As Oliver is running for mayor against Damien Darhk’s wife, Arrow and Darhk’s conflict seems to have escalated into full on war. Especially now that Darhk has set his sights on Oliver’s son.
This episode has some very intense battle sequences, first off. It’s some of the best I’ve seen in the series as all of Team Arrow has to fight against Darhk’s personal army of gun toting minions. Arrow seems to have met his match for once, and things are only getting worse. I would say that the other storyline in Queen’s past is also a very intense on as tensions mount between Oliver and the terrorists who’ve kidnapped him.
But, despite all this awesome action, the show is lacking in every other part. The drama just feels like it’s eating away at time as we get past the “2nd act” of this season. I think it’s also being plagued with the we-need-every-character-to-have-something-to-do disease as a lot of parts, especially the ones with Felicity, her mother, and Quentin. What I really want to see is one of these scenes, which are boring and unnecessary, get interrupted by King Shark or the like busting through a wall or something instead of having to go through the exact same motions of this over-dramatic, unnecessary filler.
+5: The half of this episode that’s good is really good, but the other half? Not so much
After Gideon was damaged while they were escaping the 80s, the Legends crash land in Star City in a future where it seems gangs have taken over the streets. Unfortunately, their stuck until the Waverider is repaired, and it seems some of the Legends like this future better than their present.
You know, a lot of what can be said about Vandal Savage can also be said about Rip Hunter in this first season. They’re both very one-note. Savage in his neverending mission to kill/marry Hawkgirl and Hunter because all he’s really trying to do seems to be save his family and damn everyone else. It’s just weird to me that Rip won’t go out of his way to help anyone else, especially since the people he’s recruited to his team are the last people you’d want if you’re trying really hard to not mess up the timeline. It’s just like, why not, really? Now they should all go to 1942 Germany and do their best to not kill Hitler (if the Legends went there, they’d probably just kill him accidentally anyway…). My point is that Rip isn’t the best leader and he thinks he can get by with just dealing out orders without having to get involved with either who he’s helping or his fellow team members. Anyone on the team right now would be a better leader, except probably Mick.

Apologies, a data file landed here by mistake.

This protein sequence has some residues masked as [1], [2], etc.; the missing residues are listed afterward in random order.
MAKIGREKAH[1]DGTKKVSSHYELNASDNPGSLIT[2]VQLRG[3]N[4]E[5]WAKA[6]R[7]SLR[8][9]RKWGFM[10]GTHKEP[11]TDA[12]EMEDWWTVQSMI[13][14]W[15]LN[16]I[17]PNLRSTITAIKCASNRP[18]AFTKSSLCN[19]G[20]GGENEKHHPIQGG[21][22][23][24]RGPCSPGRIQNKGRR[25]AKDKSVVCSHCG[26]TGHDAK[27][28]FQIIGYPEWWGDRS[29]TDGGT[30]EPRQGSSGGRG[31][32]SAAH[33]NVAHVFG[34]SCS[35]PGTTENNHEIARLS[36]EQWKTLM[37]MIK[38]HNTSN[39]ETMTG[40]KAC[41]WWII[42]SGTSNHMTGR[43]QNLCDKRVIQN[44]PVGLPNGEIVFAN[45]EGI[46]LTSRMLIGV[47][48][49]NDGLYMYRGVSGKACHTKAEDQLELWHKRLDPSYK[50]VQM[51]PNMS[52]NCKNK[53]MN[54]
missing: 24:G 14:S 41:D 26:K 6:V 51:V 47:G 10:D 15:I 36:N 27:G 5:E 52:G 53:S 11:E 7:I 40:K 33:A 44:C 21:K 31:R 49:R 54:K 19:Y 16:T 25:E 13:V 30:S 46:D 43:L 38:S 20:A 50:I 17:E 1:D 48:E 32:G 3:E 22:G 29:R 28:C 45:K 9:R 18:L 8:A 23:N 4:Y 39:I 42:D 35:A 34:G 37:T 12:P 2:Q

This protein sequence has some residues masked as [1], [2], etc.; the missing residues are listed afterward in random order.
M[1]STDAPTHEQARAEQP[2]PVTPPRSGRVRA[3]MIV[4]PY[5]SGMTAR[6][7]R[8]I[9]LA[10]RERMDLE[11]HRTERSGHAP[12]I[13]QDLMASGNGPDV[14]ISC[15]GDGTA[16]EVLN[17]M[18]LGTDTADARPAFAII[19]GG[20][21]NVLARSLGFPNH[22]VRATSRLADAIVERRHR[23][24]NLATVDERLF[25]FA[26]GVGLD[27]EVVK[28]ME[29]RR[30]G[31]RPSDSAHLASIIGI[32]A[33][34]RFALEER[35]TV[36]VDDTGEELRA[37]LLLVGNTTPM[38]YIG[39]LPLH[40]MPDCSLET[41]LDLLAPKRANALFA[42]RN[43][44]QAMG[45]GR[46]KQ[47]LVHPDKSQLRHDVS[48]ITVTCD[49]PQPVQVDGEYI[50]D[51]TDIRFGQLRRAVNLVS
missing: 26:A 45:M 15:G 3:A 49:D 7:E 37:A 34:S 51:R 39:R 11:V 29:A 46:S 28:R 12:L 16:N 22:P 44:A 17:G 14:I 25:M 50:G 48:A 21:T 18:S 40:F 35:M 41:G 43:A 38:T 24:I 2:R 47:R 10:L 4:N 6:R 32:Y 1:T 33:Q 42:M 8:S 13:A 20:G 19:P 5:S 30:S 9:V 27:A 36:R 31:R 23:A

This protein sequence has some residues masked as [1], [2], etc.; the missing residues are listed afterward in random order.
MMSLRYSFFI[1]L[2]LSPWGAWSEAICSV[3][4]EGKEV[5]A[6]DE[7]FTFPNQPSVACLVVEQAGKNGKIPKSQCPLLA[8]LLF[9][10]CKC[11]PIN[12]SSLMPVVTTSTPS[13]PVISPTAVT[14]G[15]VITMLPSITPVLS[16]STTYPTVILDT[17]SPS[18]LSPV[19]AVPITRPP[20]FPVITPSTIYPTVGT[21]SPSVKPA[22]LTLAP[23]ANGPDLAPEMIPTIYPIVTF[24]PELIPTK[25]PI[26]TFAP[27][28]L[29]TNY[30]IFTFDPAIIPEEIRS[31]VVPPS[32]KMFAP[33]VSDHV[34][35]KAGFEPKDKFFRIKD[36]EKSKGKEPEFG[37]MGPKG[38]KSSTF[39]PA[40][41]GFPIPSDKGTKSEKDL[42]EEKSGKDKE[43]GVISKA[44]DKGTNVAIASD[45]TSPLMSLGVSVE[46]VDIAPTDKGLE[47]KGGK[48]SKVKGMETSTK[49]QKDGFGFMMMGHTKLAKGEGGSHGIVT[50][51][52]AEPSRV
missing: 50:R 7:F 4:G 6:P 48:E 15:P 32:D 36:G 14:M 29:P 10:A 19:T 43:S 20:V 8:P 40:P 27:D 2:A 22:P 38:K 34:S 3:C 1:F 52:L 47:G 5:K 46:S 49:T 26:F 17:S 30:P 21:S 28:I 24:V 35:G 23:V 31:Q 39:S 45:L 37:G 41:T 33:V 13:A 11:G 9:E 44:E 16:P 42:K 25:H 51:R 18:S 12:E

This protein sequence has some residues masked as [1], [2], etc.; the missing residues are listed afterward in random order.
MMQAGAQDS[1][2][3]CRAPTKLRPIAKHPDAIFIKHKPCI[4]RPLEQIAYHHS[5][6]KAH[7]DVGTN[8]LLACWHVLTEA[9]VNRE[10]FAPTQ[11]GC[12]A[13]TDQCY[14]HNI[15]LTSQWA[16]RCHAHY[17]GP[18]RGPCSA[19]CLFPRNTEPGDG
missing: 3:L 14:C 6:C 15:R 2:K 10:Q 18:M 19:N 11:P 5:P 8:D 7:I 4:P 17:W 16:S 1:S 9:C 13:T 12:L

They kind of shoehorn a love triangle right in there, but in a way that’s kind of funny in that Stein tries to get rid of Jefferson, his Firestorm cohabitant, tries to get rid of the competition and inadvertently pushes him together with the girl. Kind of hilarious, but it’s still yet another love triangle.
Oliver Queen showing up as an old man is pretty cool too, but his part isn’t huge unfortunately (probably because Stephen Amell was busy filming his own show).
+7: Still a fairly entertaining episode, despite some flaws
+0.5: An old Green Arrow cameo is tight
-1: Rip being a bad leader is totally fine, sometimes characters just don’t know how to lead people. But him being such a one-note character who seems completely resistant to changing. I know this is really a problem for the whole first season (at least) but this is the first time I’ve noticed it, probably because Rip has a much bigger part in this episode than he usually gets, so this negative on this episode is deserved
-1: The love triangle is somewhat funny but it’s still an unnecessary love triangle
With Stein kidnapped by Russians and Mick, Cold, and Atom are stuck in the Gulag, so it’s up to what’s left of the rest of the team to try to stop a mad scientist from harnessing Professor Stein’s power before the Russian’s win the Cold War.
Wentworth Miller is an amazing actor and is awesome as Captain Cold. He has a way of being both a team player yet only being out for himself (and his partner Mick) simultaneously. He’s playing all sides of the team yet also somehow holding them all together. He’s a criminal with a heart of gold and more honor for a thief than you’d expect. What a great character!… Is all I’m really trying to say.
This was a very well-paced episode with a good story and well-written drama. I know I was longing for the comedy in later seasons in the last review but this one was surprisingly devoid of it and still worked out for the betterment of the show.
+10: I think I also like jailbreak movies a lot too, so that probably helps